Synopses & Reviews
Drawing on the unique historical sites, archives, expertise, and unquestioned authority of the Anne Frank House in Amsterdam, New York Times bestselling authors Sid Jacobson and Ernie Colón have created the first authorized and exhaustive graphic biography of Anne Frank. Their account is complete, covering the lives of Annes parents, Edith and Otto; Anne's first years in Frankfurt; the rise of Nazism; the Franks' immigration to Amsterdam; war and occupation; Anne's years in the Secret Annex; betrayal and arrest; her deportation and tragic death in Bergen-Belsen; the survival of Anne's father; and his recovery and publication of her astounding diary.
"The team that created the bestselling The 9/11 Report: A Graphic Adaptation reunites to produce a stunning biography of Anne Frank, a book as historically rigorous as it is personally engaging. The story begins with the youths of Anne's parents, Otto and Edith, then traces the family's trajectory through WWI, into WWII, and finally beyond it to Otto's postwar activities and his death in 1980. Anne's childhood is portrayed against the background of the Depression and the rise of Nazism. The narration mixes historical background and informative 'snapshots' of events like Germany's Nuremberg Laws of 1935, Kristallnacht, and the concentration camps, with details about the Franks and their household. Personality and life are added not just through Anne's oft-quoted diary but other contemporary memoirs and narratives--all listed in a bibliography--along with a chronology of world events and Anne's life. The combination of history, memoir, and richly detailed graphic representations creates a powerful whole, a beautiful and important graphic novel that will be enjoyed by adults and children alike. (Sept.) Long before the Smurfs became a staple of Saturday morning cartoons, they first appeared in a Belgian comic in the late 1950s as supporting characters in the strip Johan and Peewit (Johan et Pirlouit). In this first adventure, Peewit, a young medieval court jester, stumbles upon a magic flute. Peewit loves all musical instruments, despite his music being horrendous, but his favorite is the magic flute, which emits such a bewitching tune that everyone who hears it starts dancing until they drop. While Peewit only uses the flute for pranks, villain Matthew Oilycreep steals the instrument for his own nefarious purposes. Peewit and his friend, Johan, set off in pursuit of Oilycreep, who's dancing villagers into a stupor and stealing their money. Wizard Master Homnibus recognizes the enchanted flute and sends the pair--via 'hypo-kinesis'--to the Cursed Land populated with tiny blue people known as Smurfs. Peewit and Johan enlist the help of the Smurf leader, Papa Smurf, to take down Oilycreep and return the flute, a Smurf creation, back to its rightful owners. The Smurfs' timeless appeal, from their unique language to their strange blue hue, will certainly enchant a new generation, just in time for next summer's live action feature film. (Sept.)" Publishers Weekly (Copyright PWyxz LLC)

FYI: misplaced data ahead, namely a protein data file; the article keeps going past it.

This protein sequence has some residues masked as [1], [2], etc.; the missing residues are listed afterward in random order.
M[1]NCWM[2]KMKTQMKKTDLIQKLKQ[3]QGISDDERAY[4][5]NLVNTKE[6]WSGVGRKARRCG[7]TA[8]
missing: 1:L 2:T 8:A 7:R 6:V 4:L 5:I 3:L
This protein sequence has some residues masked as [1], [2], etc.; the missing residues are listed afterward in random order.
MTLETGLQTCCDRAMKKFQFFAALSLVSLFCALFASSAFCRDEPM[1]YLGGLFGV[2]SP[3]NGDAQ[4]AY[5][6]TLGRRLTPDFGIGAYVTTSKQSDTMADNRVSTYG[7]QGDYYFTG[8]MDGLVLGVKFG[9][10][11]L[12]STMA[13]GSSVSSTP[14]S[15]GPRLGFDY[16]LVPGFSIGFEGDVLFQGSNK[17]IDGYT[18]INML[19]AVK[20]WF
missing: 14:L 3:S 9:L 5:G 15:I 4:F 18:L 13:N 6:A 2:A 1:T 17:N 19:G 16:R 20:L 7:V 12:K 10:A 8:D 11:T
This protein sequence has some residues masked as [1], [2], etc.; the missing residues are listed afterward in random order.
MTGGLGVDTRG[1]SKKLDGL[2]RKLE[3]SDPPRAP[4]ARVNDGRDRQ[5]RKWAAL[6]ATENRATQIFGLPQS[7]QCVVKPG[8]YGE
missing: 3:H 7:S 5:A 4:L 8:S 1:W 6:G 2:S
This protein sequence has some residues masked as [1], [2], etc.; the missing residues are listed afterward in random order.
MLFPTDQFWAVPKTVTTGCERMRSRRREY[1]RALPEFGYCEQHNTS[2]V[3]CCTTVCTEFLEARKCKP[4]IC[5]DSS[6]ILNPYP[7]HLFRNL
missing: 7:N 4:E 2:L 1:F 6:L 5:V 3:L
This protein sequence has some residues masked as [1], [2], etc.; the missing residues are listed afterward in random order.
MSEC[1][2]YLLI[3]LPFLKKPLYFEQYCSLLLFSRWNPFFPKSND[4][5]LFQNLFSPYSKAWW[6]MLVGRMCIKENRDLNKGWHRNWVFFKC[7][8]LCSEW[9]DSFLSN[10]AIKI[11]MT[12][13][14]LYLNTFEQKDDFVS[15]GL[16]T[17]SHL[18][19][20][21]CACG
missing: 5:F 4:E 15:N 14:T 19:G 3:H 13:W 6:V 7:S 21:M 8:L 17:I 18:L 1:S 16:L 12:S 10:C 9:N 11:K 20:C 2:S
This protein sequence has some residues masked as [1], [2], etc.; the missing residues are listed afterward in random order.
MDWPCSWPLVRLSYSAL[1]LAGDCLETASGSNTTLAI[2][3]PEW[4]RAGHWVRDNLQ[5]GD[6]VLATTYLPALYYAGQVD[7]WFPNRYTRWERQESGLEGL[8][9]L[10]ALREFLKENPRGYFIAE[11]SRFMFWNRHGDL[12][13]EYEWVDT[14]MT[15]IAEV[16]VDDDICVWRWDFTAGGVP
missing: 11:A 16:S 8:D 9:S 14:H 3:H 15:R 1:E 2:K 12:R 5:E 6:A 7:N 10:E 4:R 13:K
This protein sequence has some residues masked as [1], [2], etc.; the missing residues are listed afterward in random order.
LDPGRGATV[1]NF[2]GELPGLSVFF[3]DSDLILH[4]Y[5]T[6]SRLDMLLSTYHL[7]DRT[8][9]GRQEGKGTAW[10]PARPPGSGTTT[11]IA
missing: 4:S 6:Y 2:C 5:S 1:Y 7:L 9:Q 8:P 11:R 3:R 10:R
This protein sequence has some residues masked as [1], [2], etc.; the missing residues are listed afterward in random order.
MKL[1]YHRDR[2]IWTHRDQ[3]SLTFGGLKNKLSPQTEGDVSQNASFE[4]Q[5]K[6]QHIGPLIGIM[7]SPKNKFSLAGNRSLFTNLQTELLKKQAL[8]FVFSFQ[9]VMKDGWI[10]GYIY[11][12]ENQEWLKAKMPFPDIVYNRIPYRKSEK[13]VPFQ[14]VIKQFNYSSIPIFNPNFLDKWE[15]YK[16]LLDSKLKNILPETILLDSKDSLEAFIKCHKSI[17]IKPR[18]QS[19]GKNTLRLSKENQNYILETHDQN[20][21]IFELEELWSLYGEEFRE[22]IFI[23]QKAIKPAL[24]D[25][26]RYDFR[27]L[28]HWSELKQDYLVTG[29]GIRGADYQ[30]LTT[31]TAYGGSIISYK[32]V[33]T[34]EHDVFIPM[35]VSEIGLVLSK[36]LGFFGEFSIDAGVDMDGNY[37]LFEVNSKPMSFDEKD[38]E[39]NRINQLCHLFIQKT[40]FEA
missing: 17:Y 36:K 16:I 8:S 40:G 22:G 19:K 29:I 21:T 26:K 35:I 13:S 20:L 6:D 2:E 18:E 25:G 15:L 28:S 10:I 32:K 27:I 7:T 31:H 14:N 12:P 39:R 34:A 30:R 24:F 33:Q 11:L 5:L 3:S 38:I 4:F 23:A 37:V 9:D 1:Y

“The full-color graphic biography of Anne, whose Holocaust-era diary has been read by millions, goes beyond the time period she recounts… It brings to life the story of the Frank family, [and] is as visually and historically accurate as possible — down to the clothing worn by the Franks, the military uniforms of the Nazis, the furniture and layout of the Franks' secret apartment, and Bergen-Belsen, the camp where Anne died in March 1945 at age 15.” —Carol Memmott, USA Today “Rather than sentimentalizing Anne's story, Anne Frank: The Graphic Biography sets out to provide a historical context and is packed with snippets of information about significant events, ranging from the economic crisis of 1929 to Hitlers rise to power, from the 1935 Nuremberg Laws — which excluded Jews from German society — to the Wannsee Conference in 1942, when the Nazis drew up plans to exterminate Europes Jews.” —Tristana Moore, Time
This graphic novel tells the story of young Ben Franklinandrsquo;s quest for moral perfectionandmdash;and relies primarily on his own words to do so! Adapted from The Autobiography and using additional text from Poor Richardandrsquo;s Almanac, readers are visually transported into Ben Franklinandrsquo;s world of printing presses, quills, and beer steins. Franklin undertakes an experiment to try and live out thirteen andlsquo;virtuesandrsquo; and achieve moral perfectionandmdash;with mixed results.
About the Author
Julian Hanshaw is an animator and illustrator based in England. He has written two graphic novels and#8211; The Art of Pho and Iand#8217;m Never Coming Back and#8211; and received the Observer/Comica graphic short story prize for his 2008 work, "Sand Dunes and Sonic Booms."
Daniel Harmon is the editorial director at Zest Books, as well as a longtime editor of pop culture projects for a variety of publishers. A former staff writer at Brokelyn.com, his essay about Tommy Wiseauandrsquo;s film The Room was published in the anthology Cult Pop Culture. He is the author of Super Pop!: Pop Culture Top Ten Lists to Help You Win at Trivia, Survive in the Wild, Make It Through the Holidays (2013), and the forthcoming graphic graphic novel The Young Ben Franklin due to be publsihed in 2015.